VARCHAR types are similar, but differ in the way they are stored and retrieved.
CHAR columns are fixed to the length you declare when you create a table. Regardless of the amount of characters you use, all
CHAR columns will require the same storage, because when
CHAR values are stored, they are right-padded with spaces to the specified length.
CHAR values are retrieved, trailing spaces are removed. However, trailing spaces are not removed if the
PAD_CHAR_TO_FULL_LENGTH SQL mode is enabled.
The maximum length is actually subject to the maximum row size—65,535 bytes, which is shared among all columns—and the character set used. Also,
VARCHAR values are not padded when they are stored. Furthermore, trailing spaces retained when values are stored.
The MySQL documentation describes the contrast between the way
VARCHAR are stored as follows:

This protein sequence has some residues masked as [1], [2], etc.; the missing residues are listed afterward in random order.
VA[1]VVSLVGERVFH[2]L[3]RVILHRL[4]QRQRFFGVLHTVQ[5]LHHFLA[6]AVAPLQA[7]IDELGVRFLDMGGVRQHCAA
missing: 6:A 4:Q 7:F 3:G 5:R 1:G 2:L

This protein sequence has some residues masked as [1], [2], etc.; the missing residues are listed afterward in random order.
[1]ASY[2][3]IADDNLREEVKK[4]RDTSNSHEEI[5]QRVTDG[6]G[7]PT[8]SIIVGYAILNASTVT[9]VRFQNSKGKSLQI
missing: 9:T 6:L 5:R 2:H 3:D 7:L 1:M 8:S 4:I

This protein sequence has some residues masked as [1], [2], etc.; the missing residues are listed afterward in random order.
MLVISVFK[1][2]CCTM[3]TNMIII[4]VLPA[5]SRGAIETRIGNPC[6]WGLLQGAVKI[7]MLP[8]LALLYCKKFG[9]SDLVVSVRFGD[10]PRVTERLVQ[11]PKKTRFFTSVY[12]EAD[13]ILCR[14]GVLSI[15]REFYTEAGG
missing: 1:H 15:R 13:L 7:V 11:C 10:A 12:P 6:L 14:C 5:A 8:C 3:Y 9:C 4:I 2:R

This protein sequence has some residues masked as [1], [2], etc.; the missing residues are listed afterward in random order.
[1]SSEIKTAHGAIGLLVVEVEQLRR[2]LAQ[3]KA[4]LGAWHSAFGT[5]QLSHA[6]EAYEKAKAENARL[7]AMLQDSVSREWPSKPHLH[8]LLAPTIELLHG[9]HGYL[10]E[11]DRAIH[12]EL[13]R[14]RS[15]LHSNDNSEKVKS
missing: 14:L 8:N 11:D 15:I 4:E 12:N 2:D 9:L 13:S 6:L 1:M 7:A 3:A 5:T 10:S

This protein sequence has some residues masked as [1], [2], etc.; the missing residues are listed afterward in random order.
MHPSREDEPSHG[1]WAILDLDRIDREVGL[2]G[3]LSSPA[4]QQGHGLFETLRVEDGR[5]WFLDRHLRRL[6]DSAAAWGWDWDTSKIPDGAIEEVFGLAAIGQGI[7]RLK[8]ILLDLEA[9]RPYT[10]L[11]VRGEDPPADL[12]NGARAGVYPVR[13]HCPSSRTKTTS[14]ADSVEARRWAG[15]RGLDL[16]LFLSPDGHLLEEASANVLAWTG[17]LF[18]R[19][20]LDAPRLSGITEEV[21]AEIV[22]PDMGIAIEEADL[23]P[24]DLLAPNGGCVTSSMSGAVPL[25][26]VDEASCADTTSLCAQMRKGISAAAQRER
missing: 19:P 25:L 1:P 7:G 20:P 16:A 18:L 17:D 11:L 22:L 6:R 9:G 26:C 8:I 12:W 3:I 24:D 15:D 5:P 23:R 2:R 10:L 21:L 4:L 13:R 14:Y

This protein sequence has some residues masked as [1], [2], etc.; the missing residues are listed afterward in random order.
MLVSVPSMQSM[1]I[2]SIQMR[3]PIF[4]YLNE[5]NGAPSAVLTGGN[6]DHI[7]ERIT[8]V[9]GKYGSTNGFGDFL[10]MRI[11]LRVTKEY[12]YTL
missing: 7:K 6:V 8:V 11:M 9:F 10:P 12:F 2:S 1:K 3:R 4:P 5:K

In contrast to
VARCHARvalues are stored as a 1-byte or 2-byte length prefix plus data. The length prefix indicates the number of bytes in the value. A column uses one length byte if values require no more than 255 bytes, two length bytes if values may require more than 255 bytes.
In conformance with standard SQL, trailing spaces are retained when values are retrieved.
Let me illustrate the difference between
VARCHAR in the following table.
In this table, I assume that the columns are usring a single-byte character, such as
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